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Hard times strain library


Kinderhook Library asks voters for help on November 2 ballot

KINDERHOOK – Lot’s of businesses, government agencies and institutions are hunkering down as the effects of the recession drag on. But the Kinderhook Memorial Library, faced with increased demand and higher costs, has taken the opposite approach. Referendums on the ballots this November in the Towns of Kinderhook and Stuyvesant ask voters to approve increasing local support for the library, which serves both towns.

In Kinderhook, the increase would be $37,000, raising the total town support for the library from $140,000 to $177,000. In Stuyvesant, a smaller town, the library is asking for an additional $5,000 annually, raising the total contribution from that town to $25,000 a year. In both cases the increase is around 25%.

Direct support for the library from town taxes can only be increased with public approval at a general election, and library officials say the last time the library requested an increase in funding was two years ago. The total being sought, $42,000, is the same amount approved in the previous referendum.

Approval of the Kinderhook proposition would mean an increase of 3.5 cents per $1,000 of assessed value on properties in the town, with the rate going from 19.9 cents to 23.4 cents per $1,000.

In Stuyvesant, approval means an increase in the tax rate of 2.1 cents per thousand, with the rate rising from the current 8.3 cents to 10.4 cents per $1,000.

Library Board President Gary Spielmann said that a Town of Kinderhook homeowner whose property is assessed at $250,000 would see an annual increase of approximately $9. The tax increase would be approximately $5 for a house of the same assessed value in the Town of Stuyvesant.

“We have legitimate need for what we want to do, and we can’t do that without the votes,” said Mr. Spielmann. He and board members Dorothy Balko and Karen Vecellio, along with Library Director Julie Johnson met with The Columbia Paper Monday, October 18 to talk about the November vote.

The board, with much input from the community, created a five-year plan that will take the institution on Hudson Street to the year 2014. Mr. Spielmann said part of the plan is placing a referendum on the ballot every two years. The last referendum, in 2008, passed by a 2-to-1 margin, Mr. Spielmann said.

If the new referendum passes, it will cover the next two years of operation for the library, 2011 and 2012. Mr. Spielmann said that the board collected 305 signatures to the place measure on the ballot in Kinderhook and 94 to place the companion resolution before the voters in Stuyvesant this year.

The funds will help support upkeep of the 75-year-old library building. Ms. Balko talked about a $7,000 project last year to replace gutters and repair trim on the back of the building, saying of the need for funds: “It’s that kind of thing and it’s constant.”

The library also wants hire a part-time technical librarian to help maintain the library’s computers and offer regular computer classes for children and adults. Part of the five-year plan also includes hiring an office manager. The library currently has a staff of six and has steadily increased its hours following voters approved of the last two funding propositions.

The library is also facing the effect of cuts in funding at the state level. The Kinderhook Library is part of the Mid-Hudson Library System, which provides the know-how to support the library files that handle the automated circulation system, said Ms. Johnson. The system also connects the library to the five-county inter-library loan system and coordinates the exchange of library materials with other libraries.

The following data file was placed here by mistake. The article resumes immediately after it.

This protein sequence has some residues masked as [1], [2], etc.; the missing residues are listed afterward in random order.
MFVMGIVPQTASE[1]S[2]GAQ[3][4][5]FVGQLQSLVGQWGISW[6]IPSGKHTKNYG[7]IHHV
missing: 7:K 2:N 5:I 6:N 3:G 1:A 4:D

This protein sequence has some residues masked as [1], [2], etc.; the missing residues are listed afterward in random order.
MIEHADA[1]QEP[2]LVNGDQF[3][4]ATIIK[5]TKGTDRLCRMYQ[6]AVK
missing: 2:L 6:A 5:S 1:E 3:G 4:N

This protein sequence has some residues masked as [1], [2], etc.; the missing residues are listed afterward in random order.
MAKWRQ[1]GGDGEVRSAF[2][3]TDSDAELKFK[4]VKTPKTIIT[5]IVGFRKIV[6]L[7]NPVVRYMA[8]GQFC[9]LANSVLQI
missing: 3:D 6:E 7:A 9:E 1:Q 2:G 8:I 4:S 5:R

Ms. Johnson said that the state is cutting funding to Mid-Hudson and the other 23 library systems around the state, which means that local libraries will have to pay more for the services they receive from the system. Right now the Kinderhook Library pays about $4,000 a year for those services, but that amount is expected to grow to $10,000 by 2012.

“They are really being slashed,” Ms. Johnson said of the system’s budget. She added that the library feels the strain when the Mid-Hudson System is stretched because, “They do a lot for us that we couldn’t do for ourselves.”

“We like the library to be the heart of the community,” said Mr. Spielmann. He said the library offers over 300 programs a year for the community, many of them free to the public.

The Kinderhook Library is not the only library in the Town of Kinderhook, but the other one, the Valatie Free Library, is not participating in of this referendum. Mr. Spielmann said that Kinderhook has worked with the Valatie Library on other referendums and that the Kinderhook board reached out to its counterparts in Valatie on this one.

The referendum will appear on the back of the new ballot form that will be used November 2, a change that results from the switch to the optical scan voting machines now required for all polling places starting with this November’s election. The board has been trying to get the word out in its newsletter and by having an information session at the library about the new voting machines and ballots. Members are reminding people to turn over the ballot to vote for the referendum.

The board also board also plans a German-style celebration this weekend to raise money for the library and get the word out about the budget. Oktoberfest will be an afternoon celebration of Books, Brats and Brews on Saturday October 23. For more information go to the library’s website at

To contact reporter Emilia Teasdale email


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